- Relaxation oscillator in CircuitJS simulator
- Sample & Hold circuit by Moritz Klein
- Active crossfader circuit by Juanito Moore
Like with most great things the idea of the bitcrusher is pretty simple. It takes the incoming audio signal and samples it with a fairly low rate.
For distortion-free sound the sample rate should be at least twice as fast as of the highest frequency of the signal source, so the digital artifacts (the jumps of the bars in the picture above) can't be heard. That's why the "amazing compact disc" sample rate is 44.1kHz, which it's about half 20kHz max frequency that humans can hear (they can't btw).
The fun starts when you decrease the sample rate and smooth sine waves become stair-like and the robotic sound starts to become more and more obvious.
Achieving this digitally is fairly straighforward since if you want to process any sound you have to sample it first. You just change the sample rate and there you go: you have a bitcrusher. But it's much harder to get to a point of a digital signal processor than doing an analog version of it.
The theory behind an analog bitcrusher is exactly the same as for digital, the main difference is that sampling happens in an analog signal without any loss in amplitude.
Imagine you have a switch which if you push, it lets the sound through a wire and when you release it, it doesn't. If you could push and release the switch very fast and with a steady tempo then you'd basically make a manual sampler.
Of course this would be very cumbersome and most probably impossible to do it so we need to automate it. Instead of the humble switch we'll put a humble transistor in the circuit which can be used as an electrically controlled switch: if there's voltage on the gate of the transistor then it lets current flow through it. In our case a BJT wouldn't work for many reasons so we'll go with an n-channel JFET instead.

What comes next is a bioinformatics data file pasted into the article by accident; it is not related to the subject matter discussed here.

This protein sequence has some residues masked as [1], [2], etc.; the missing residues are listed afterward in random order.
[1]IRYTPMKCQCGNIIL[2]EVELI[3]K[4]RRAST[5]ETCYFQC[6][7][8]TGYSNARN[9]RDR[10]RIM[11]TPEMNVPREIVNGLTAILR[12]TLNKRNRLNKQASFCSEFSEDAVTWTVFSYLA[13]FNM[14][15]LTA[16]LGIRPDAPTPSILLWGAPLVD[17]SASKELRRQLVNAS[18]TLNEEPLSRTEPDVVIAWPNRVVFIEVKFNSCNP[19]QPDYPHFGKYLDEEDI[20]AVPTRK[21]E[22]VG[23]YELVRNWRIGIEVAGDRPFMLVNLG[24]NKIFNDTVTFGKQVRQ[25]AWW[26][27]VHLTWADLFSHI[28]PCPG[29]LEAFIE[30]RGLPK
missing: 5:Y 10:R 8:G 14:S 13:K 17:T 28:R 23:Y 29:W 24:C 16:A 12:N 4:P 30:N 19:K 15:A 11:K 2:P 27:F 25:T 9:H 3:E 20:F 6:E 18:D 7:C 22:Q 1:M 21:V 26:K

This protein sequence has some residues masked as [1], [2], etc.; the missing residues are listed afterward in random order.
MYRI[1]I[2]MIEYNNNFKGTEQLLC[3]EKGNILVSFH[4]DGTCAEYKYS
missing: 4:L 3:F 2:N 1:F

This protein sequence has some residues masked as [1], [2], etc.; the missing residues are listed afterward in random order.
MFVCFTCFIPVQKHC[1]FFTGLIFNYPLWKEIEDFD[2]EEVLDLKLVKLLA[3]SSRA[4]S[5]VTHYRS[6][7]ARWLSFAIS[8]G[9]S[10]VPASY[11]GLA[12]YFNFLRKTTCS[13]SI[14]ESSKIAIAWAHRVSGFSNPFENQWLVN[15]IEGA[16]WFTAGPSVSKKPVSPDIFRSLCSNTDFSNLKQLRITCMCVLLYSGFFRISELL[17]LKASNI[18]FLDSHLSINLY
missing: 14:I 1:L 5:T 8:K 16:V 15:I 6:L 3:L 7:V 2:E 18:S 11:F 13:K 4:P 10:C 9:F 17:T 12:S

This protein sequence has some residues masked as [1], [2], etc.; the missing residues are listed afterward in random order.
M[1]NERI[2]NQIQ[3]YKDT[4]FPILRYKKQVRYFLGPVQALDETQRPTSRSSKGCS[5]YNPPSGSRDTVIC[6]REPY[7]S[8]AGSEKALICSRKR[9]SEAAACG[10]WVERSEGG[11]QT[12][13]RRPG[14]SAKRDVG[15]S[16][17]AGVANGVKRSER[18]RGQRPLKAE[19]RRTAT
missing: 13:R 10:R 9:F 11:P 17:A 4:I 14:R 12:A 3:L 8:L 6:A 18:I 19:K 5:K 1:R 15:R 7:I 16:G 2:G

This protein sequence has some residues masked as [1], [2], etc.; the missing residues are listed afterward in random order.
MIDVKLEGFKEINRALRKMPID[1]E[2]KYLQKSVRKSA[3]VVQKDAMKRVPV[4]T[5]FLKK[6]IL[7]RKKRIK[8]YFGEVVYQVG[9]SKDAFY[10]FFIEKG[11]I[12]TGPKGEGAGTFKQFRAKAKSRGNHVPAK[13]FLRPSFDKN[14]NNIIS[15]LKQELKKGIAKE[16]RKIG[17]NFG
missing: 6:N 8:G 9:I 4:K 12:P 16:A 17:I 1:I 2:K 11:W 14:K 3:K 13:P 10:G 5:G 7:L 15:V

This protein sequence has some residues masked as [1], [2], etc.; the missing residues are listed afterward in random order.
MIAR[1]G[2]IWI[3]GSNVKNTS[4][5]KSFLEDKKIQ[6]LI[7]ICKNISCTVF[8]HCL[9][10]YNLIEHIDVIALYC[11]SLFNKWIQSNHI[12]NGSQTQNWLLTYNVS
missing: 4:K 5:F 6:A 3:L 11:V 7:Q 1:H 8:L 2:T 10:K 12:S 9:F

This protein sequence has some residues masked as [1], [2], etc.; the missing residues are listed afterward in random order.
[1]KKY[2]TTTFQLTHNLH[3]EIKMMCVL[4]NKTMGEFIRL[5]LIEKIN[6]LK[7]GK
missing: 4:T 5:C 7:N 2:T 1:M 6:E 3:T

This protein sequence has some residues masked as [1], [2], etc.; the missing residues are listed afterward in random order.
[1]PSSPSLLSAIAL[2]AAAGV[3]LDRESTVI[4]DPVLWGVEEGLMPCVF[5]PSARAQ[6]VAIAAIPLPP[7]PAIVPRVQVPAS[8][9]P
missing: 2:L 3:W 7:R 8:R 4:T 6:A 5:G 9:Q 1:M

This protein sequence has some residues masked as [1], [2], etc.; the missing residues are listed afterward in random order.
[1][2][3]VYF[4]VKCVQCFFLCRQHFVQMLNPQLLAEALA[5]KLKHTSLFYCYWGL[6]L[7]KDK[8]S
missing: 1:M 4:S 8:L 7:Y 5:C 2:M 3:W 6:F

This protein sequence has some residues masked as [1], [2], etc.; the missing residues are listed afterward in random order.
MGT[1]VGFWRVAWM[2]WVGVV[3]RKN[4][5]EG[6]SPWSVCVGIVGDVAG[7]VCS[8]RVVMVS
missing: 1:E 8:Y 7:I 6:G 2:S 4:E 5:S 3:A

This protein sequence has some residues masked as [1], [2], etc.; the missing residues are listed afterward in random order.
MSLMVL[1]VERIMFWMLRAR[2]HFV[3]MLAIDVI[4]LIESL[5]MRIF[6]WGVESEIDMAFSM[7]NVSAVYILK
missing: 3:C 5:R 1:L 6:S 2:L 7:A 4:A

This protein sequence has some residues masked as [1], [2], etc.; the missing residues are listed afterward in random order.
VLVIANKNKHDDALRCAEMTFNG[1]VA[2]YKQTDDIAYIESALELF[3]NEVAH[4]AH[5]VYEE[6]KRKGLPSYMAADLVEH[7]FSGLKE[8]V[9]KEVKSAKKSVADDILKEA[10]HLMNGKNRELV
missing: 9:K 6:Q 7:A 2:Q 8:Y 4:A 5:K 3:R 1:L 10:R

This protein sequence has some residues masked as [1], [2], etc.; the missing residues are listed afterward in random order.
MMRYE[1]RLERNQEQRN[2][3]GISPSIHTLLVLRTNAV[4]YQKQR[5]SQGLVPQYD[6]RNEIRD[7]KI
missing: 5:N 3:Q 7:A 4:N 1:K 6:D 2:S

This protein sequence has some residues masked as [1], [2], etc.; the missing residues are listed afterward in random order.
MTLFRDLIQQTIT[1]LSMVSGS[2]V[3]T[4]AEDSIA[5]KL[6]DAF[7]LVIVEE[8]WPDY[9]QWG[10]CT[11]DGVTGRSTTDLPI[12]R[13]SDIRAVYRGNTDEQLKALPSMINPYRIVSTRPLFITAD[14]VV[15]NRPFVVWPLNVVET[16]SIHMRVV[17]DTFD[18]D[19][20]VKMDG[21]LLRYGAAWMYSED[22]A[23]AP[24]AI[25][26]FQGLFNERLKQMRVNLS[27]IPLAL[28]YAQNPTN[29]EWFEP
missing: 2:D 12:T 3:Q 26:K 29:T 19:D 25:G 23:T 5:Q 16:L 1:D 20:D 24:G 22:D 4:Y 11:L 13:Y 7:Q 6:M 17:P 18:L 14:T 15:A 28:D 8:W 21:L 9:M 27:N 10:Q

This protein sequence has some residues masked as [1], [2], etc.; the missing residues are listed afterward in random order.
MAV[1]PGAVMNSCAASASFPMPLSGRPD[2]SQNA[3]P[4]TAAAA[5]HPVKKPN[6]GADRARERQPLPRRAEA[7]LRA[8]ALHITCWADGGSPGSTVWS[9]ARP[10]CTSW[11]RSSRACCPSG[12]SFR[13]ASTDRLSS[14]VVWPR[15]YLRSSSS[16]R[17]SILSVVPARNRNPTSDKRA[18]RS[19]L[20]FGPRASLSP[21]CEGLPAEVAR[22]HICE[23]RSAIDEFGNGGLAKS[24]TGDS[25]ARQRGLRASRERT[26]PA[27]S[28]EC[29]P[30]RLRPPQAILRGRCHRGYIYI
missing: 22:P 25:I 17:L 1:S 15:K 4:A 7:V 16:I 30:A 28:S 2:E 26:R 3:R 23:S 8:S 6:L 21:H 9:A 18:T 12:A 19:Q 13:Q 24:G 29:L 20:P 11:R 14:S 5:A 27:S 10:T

The only thing we need is some sort of periodical signal that turns the transistor on and off, for which we will use a simple relaxation oscillator: a very basic circuit that generates a square wave.
This is of course an over-simplification and it misses some very important bits: most importantly we need to trigger the circuit with very short spikes instead of a regular squarewave and we should hold the sampled voltage until the next sampling period starts.
Here's the full schematic of the bitcrusher.
Sample & hold
At the bottom there are two mounting holes, decoupling capacitors for the power supply connection and op-amps power pins and a Eurorack power connector. Nothing special for this very circuit.
The audio comes in on the top left into an op-amp set up as a non-inverting buffer which decouples the audio from the source. The signal is driven to probably the most important part, the sample & hold circuit. The two main components here are the n-channel symmetric JFET (a 2N3819 gave me the best results but a J111 or J113 should also work) and a 100n capacitor which holds the voltage for the time the next sampling occurs. If you're interested in how the JFET works with the resistor-diode combination, please watch Moritz Klein's amazing video about it—he explains it way better than I ever could.
The sample & hold circuit is buffered again so that current cannot escape from the 100n capacitor.
The period sampling is made possible via a simple relaxation oscillator (bottom left part of the circuit). There's a 1M potentiometer which allows a wide sampling frequency range that's needed for sampling audio. If you turn the potmeter all the way to the left it samples so fast that the effect is barely audable and as you slow the oscillator down it becomes more and more apparent.
The output of the oscillator is a +/-12V symmetrical squarewave. We can't just connect this signal to open the JFET because we would then sample the signal for the negative portion of each cycle and wouldn't get a nice stair like change in voltage on the output of the JFET.
That's why there's a trigger circuit after the oscillator. It generates very short pulses thanks to the 1n capacitor (C2) and the diode (D1) on the input of a comparator op-amp (again, this is taken from the same video by Moritz Klein—make sure to watch it for further details).
The dry/wet control allows mixing the original incoming signal with the distorted, crushed one. It uses a pretty standard subcircuit called the "reverse fader" or "active crossfader". The incoming audio is buffered (decoupled) through an op-amp (U2A) so that the output through the crossfader doesn't interfere with the input. It's connected to one of the legs of a potentiometer (RV_DRY_WET1). The other "input" for the pot is the fully crushed signal which is already buffered. The middle leg of the pot is connected to ground—whichever direction you turn the pot you drive that signal to ground and let the other signal go through to the final output (hence the name "reverse fader").
The output of the dry/wet pot is mixed through an op-amp set up as a non-inverting summer so that the output is again decoupled.
Here's how it sounds.